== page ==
Semiconductor (SC) devices are often encapsulated in molded plastic. The molded plastic surrounds and protects the semiconductor die, supports the bonding wires and external leads and imparts ruggedness and shock resistance to the device. Plastic packaged devices are widely used. FIG. 1 shows a simplified schematic cross-sectional view through prior art molded plastic package 20 containing semiconductor (SC) die 22. SC die 22 is conveniently but not essentially mounted on heatsink 23. Metal contact regions 24-1, 24-2 (collectively 24) are provided on SC die 22 to which external leads 26-1, 26-2 (collectively 26) are coupled by wirebonds or other means 25-1, 25-2 (collectively 25). Conductors and interconnections (e.g., metal traces) 31 on die surface 32 are also shown. Plastic encapsulant 27 is molded around SC die 22, conductors 31, wirebond pads 24, wirebonds 25, inner portions 28-1, 28-2 (collectively 28) of external leads 26, so that, in this example, lower surface 21 of heatsink 23 remains exposed on the lower face of package 20, but having surface 21 exposed is not essential. While plastic encapsulation, such as is illustrated in FIG. 1 and equivalents, is widely used, it suffers from a number of disadvantages and limitations well known in the art. Among these are that plastic encapsulation 27 surrounding SC die 22 and leads 25 and 28 and covering conductors 31 has a significantly higher dielectric constant εe and loss tangent δe than does air or vacuum. For example, commonly used plastic encapsulants for semiconductor devices often have dielectric constants εe in the range 3.5 to 5.0 and loss tangents δe in the range 0.005 to 0.015 for the frequency ranges of interest. These are sufficient to cause significant degradation of performance, especially at high frequencies and high voltages. Fringing electric field 29 (created when voltage is applied) extends into plastic encapsulant 27 between various conductors 31 and 24 on surface 32 of SC die 22. This results in capacitive coupling (e.g., “cross-talk”) and power loss (e.g., heat dissipation) in encapsulation 27. These increase as the dielectric constant εe and loss tangent δe of encapsulation 27 increase. Such cross-talk and loss are undesirable.

In the prior art, the capacitive coupling and loss associated with this fringing electric field extending outside of the SC die has been mitigated or avoided by, for example: (i) using a Faraday shield (not shown) over the die, and/or (ii) using hollow ceramic or metal packages that provide an air or vacuum space over the die sensitive surface with conductors 24, 31 and also usually around the wirebonds and inner package leads. A Faraday shield constrains the fringing fields but at the cost of additional die complexity due to the additional conductor and masking layers required. A vacuum or airspace package is illustrated in FIG. 2, which shows hollow package 30 having air or vacuum space 37 surrounding die 32. Die 32 is mounted on, for example, metal, ceramic or plastic base 33-1 to which are attached external leads 36-1, 36-2 (collectively 36). Wirebonds or other connections 35-1, 35-2 (collectively 35) couple bonding pads 34-1, 34-2 (collectively 34) on die 32 to inner portions 38-1, 38-2 (collectively 38) of package leads 36-1, 36-2 (collectively 36). Cap 33-2 is placed over substrate 34, die 32, wirebonds or other connections 35 and inner portions 38 of package leads 36. Having air or vacuum space 37 around die 22 means that fringing electric field 39 is not in contact with any encapsulant. Therefore, an increase in coupling capacitance and/or loss caused by a plastic encapsulant in contract with the die surface and the various conductors is avoided. The dielectric constant εo and loss tangent δo of air or vacuum are low and so cross-talk and dielectric loss are minimized. However, such hollow packages are significantly more expensive and often not as rugged as plastic encapsulation. Wirebonds or other connections 35 can become detached if the finished device is subjected to large acceleration forces.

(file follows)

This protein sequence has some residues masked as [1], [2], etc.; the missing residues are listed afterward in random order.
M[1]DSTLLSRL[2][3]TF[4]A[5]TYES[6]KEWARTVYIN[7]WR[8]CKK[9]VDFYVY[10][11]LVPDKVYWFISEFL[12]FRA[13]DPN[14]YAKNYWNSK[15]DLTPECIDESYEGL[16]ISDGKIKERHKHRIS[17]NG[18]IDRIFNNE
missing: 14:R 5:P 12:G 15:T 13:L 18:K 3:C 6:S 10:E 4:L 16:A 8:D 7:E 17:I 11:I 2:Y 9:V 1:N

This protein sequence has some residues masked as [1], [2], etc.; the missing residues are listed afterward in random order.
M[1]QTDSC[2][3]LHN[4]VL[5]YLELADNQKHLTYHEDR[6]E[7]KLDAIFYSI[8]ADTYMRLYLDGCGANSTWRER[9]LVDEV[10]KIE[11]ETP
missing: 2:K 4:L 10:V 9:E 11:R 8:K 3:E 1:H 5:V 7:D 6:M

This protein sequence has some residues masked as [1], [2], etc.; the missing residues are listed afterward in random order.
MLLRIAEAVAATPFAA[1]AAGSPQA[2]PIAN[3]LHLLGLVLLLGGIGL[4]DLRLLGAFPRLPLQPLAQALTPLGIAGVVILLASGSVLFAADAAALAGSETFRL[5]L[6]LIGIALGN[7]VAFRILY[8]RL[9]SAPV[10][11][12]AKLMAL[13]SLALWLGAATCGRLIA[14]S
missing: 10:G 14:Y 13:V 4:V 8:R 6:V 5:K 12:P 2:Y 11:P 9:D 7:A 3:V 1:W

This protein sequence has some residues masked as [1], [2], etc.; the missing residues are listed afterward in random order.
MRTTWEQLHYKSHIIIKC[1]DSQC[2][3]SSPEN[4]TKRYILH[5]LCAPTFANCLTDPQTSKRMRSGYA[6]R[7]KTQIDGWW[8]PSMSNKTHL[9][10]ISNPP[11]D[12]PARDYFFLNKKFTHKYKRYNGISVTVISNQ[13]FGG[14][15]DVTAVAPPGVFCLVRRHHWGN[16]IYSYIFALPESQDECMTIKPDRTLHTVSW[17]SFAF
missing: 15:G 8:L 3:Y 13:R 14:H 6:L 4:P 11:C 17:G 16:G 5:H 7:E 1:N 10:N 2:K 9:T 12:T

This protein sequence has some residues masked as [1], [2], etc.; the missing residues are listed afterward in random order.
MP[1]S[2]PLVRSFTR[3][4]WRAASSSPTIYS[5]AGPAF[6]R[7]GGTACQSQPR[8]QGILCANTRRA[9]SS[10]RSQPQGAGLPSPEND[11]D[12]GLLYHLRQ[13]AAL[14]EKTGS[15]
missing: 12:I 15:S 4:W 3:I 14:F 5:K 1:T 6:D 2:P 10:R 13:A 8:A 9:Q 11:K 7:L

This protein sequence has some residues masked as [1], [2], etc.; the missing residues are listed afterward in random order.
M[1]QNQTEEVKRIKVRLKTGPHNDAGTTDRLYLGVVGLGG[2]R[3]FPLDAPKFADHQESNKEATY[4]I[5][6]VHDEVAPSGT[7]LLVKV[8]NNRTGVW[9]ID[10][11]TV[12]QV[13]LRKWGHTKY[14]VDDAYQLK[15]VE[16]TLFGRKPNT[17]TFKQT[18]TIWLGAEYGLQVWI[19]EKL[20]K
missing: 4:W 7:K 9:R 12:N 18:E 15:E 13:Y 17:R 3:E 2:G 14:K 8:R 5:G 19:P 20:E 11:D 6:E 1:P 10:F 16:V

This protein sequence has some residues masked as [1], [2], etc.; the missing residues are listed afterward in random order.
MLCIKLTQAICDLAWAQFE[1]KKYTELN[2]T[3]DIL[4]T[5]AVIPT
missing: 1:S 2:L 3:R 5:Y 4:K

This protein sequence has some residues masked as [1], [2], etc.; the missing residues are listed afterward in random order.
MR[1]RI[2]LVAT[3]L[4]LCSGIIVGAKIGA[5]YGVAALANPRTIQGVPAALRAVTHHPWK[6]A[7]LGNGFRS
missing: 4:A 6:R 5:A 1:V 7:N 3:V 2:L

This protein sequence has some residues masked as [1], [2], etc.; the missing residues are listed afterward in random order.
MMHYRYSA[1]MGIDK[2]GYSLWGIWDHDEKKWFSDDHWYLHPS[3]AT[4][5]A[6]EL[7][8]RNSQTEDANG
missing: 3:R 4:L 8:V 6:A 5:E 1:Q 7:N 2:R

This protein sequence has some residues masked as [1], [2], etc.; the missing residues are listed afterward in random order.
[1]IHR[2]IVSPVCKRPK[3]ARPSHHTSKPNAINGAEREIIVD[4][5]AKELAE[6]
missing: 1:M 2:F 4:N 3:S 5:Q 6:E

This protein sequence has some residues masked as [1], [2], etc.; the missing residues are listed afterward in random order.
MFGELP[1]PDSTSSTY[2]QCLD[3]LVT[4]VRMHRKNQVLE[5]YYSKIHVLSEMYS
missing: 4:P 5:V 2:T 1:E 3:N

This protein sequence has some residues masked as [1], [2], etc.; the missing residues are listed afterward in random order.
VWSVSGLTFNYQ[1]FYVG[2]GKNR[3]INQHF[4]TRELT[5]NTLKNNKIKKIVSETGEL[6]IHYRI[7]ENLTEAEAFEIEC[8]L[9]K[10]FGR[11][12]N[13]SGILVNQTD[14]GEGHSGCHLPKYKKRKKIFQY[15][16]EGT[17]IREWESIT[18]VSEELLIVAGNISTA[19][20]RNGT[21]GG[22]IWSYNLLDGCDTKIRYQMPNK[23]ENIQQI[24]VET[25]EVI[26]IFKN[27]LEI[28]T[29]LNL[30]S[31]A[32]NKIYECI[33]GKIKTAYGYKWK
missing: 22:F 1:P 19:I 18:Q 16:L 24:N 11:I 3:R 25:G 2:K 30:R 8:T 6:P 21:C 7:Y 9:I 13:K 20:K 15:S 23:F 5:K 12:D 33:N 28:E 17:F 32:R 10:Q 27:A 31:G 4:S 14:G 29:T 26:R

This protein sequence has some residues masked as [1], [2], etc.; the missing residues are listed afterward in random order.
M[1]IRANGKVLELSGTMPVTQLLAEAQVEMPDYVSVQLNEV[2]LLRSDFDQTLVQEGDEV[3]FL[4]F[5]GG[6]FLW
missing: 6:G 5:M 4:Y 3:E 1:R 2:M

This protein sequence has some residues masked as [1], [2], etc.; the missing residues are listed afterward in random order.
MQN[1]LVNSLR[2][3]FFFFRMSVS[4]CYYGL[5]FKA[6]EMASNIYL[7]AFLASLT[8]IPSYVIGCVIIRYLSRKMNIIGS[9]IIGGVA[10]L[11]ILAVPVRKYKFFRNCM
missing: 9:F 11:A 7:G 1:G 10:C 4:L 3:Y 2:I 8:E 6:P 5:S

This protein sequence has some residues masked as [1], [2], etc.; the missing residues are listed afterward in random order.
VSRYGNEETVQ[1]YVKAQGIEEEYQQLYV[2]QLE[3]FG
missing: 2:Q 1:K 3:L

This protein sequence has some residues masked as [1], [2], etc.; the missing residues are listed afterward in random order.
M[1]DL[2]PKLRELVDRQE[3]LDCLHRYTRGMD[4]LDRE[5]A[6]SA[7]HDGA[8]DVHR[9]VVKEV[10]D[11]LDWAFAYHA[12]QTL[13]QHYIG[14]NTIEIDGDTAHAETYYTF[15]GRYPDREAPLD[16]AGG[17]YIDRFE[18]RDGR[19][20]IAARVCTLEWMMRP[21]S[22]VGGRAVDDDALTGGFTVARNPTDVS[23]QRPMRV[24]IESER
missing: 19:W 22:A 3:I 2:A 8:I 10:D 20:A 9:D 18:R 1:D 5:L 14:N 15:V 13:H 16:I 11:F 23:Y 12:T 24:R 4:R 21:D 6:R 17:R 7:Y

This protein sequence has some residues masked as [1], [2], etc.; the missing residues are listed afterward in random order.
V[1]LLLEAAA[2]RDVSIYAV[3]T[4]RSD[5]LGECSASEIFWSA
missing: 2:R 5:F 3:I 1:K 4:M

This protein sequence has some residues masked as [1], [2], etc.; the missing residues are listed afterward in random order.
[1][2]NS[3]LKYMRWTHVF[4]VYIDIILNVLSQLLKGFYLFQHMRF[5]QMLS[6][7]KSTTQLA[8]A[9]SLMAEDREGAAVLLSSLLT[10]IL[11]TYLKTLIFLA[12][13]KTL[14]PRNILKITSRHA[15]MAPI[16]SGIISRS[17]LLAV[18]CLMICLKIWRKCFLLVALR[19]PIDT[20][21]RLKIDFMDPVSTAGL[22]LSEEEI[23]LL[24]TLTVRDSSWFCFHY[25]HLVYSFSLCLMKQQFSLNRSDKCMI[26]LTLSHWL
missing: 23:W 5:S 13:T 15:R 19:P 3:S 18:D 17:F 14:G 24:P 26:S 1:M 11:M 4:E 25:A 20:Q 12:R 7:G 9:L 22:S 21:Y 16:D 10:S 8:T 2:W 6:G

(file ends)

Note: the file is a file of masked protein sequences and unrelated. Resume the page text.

Thus, there continues to be a need for improved semiconductor devices and methods that provide plastic encapsulated devices with reduced encapsulation related capacitive cross-talk and loss. Accordingly, it is desirable to provide improved semiconductor devices with plastic encapsulation having lower dielectric constant εbl and/or loss tangent δbl material in contact with the die surface. In addition, it is desirable that the improved plastic encapsulation materials, structures and methods allow a substantially solid structure to be formed surrounding the semiconductor die, die leads and bonding wires so as to provide a mechanically rugged package. It is further desirable that the improved devices be achieved using fabrication technology already available on or easily added to a typical semiconductor device manufacturing line so that only minor modification of the manufacturing process is required. It is still further desirable that these advantages be obtained at low cost. Other desirable features and characteristics of the invention will become apparent from the subsequent detailed description and the appended claims, taken in conjunction with the accompanying drawings and the foregoing technical field and background.

BRIEF DESCRIPTION OF THE DRAWINGS

The invention will hereinafter be described in conjunction with the following drawing figures, wherein like numerals denote like elements, and

FIG. 1 shows a simplified schematic cross-sectional view through a prior art molded plastic packaged device containing a semiconductor (SC) die;

FIG. 2 shows a simplified schematic cross-sectional view through a prior art hollow package device containing a semiconductor (SC) die;